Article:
$16 billion. This is how much Mark Zuckerberg lost in one day
Other big Facebook investors also took a hit as disappointing second-quarter results obliterated $119 billion of market value, the most ever in a day for a U.S. company.
Mark Zuckerberg lost more wealth in a single day than the entire market value of Molson Coors Brewing Co., or Nasdaq Inc. or Ralph Lauren Corp. In fact, about 175 companies in the S&P 500 are worth less than the $15.9 billion that vanished from the fortune of the Facebook Inc. co-founder as shares of the social-media giant plunged 19 percent Thursday. Zuckerberg, 34, is now the world’s sixth-richest person with $70.6 billion, down three rungs on the Bloomberg Billionaires Index.
The loss is the biggest one-day wipeout of individual wealth ever recorded on the ranking, which started tracking the world’s biggest fortunes in 2012.
Other big Facebook investors also took a hit as disappointing second-quarter results obliterated $119 billion of market value, the most ever in a day for a U.S. company. Co-founders Dustin Moskovitz and Eduardo Saverin lost $3.9 billion and $2.2 billion, respectively, on the Bloomberg ranking, while Chief Operating Officer Sheryl Sandberg lost $100 million.
Here is a roundup of what analysts are saying following the results:
Raymond James, Aaron Kessler
Kessler cut his rating on Facebook to outperform from strong buy and lowered his price target to $210 from $240 based on “increased near-term uncertainty on revenue growth, slowing user growth, and lower margin forecast.”
UBS, Eric Sheridan
Sheridan cut his rating to neutral from buy and lowered his price target on Facebook to $180 from $212. He writes that “new growth drivers (Instagram, Watch, Stories, Messenger/WhatsApp, VR) frankly aren’t big enough over the short/medium term to alter the decelerating growth & margin pressure profile of the P&L.”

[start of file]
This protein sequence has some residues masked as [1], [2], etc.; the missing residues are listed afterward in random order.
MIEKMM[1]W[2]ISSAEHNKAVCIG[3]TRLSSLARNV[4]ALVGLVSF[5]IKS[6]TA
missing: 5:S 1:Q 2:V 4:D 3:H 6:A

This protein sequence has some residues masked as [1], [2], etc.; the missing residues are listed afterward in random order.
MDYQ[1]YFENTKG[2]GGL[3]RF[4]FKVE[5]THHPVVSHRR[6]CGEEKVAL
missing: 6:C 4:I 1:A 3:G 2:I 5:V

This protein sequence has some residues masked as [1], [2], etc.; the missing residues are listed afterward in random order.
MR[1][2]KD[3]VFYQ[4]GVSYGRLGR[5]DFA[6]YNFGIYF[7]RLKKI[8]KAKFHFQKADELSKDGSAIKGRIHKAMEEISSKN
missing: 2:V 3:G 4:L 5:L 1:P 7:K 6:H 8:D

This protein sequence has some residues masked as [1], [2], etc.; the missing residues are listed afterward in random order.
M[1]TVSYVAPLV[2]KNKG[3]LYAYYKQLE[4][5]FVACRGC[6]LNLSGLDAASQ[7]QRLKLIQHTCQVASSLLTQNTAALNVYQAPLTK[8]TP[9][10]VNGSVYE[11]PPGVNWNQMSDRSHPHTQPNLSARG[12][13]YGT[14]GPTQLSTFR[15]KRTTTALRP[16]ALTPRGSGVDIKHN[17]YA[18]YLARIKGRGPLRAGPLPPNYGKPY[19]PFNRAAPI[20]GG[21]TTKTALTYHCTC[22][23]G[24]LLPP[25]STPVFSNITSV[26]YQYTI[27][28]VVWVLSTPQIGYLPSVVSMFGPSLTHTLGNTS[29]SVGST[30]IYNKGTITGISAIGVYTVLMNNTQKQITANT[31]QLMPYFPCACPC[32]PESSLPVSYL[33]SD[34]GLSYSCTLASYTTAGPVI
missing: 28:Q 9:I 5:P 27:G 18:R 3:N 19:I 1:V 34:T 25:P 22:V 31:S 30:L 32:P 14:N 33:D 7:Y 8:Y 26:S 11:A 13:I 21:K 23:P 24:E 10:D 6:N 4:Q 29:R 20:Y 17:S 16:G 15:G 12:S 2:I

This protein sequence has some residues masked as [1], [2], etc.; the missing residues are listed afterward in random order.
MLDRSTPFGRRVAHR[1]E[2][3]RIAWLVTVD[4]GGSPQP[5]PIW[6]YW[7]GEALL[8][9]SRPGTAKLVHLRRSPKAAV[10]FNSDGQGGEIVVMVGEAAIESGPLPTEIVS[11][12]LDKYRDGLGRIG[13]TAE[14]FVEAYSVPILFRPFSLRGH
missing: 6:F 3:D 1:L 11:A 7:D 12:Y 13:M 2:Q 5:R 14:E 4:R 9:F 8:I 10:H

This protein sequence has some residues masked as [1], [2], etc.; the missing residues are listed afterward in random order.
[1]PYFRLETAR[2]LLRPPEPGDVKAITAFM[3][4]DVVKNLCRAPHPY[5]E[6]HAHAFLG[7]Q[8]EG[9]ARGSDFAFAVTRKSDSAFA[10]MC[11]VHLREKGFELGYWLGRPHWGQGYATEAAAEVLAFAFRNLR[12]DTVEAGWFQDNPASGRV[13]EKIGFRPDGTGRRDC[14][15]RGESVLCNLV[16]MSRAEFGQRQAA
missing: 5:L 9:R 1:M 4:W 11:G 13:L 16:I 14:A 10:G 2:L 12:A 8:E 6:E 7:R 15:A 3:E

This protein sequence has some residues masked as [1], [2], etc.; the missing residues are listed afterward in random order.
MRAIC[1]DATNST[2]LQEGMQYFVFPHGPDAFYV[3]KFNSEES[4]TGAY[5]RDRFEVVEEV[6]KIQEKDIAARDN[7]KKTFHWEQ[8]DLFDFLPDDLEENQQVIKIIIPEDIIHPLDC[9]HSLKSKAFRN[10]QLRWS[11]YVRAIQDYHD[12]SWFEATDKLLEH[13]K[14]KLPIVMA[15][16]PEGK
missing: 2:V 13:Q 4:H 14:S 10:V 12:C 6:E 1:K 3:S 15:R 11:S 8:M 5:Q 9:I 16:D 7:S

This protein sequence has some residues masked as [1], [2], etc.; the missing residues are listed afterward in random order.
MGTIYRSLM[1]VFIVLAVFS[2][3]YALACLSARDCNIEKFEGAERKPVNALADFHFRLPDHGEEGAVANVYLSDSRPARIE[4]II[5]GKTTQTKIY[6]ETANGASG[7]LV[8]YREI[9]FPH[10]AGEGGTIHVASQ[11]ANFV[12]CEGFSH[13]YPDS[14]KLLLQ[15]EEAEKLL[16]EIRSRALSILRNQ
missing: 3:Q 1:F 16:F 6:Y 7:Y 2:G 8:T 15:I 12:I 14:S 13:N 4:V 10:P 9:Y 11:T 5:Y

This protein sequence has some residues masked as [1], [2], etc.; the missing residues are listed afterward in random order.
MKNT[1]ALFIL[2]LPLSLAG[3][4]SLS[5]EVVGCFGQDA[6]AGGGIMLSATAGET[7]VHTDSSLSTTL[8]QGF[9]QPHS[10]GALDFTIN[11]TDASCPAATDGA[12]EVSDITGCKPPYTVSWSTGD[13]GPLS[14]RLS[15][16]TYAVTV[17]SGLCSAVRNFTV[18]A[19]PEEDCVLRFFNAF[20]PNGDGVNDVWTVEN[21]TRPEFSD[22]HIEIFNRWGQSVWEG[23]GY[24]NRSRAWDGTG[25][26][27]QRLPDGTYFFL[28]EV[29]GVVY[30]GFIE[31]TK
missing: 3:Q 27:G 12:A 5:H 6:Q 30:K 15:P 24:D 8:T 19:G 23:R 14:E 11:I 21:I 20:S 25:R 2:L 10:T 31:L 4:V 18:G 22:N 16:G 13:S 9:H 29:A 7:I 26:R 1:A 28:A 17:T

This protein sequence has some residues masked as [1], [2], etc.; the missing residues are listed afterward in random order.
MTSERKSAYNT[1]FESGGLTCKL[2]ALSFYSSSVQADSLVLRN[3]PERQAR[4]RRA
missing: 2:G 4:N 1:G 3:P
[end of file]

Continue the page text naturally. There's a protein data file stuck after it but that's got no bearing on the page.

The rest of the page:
He sees the risk/reward for Facebook as balanced with “strong momentum in Instagram measured against regulatory attention, investments to transform/protect ecosystem, & slowing engagement/more mature ad trends at core FB.”
JPMorgan, Doug Anmuth
JPMorgan removed Facebook from its analyst focus list and cut its price target to $205 from $242. The bank remains overweight-rated on the stock.
Anmuth said the shift in Facebook user behavior from Feed to Stories could create near-term monetization headwinds.
While part of the revenue impact in the second quarter was due to currency headwinds, Anmuth said Facebook “felt data and privacy issues more in Europe with some early impact from GDPR in both users and monetization.”
It appears that advertisers are also being more cautious around targeting customers, Anmuth said.
Nomura, Mark Kelley
Kelley cut his rating to neutral from buy and lowered his price target to $183 from $228.
The shortfall in the quarter was “spread across metrics and geographies and was more than just a side effect of GDPR.” Kelley noted that consolidated net adds haven’t been this light since the third quarter of 2014.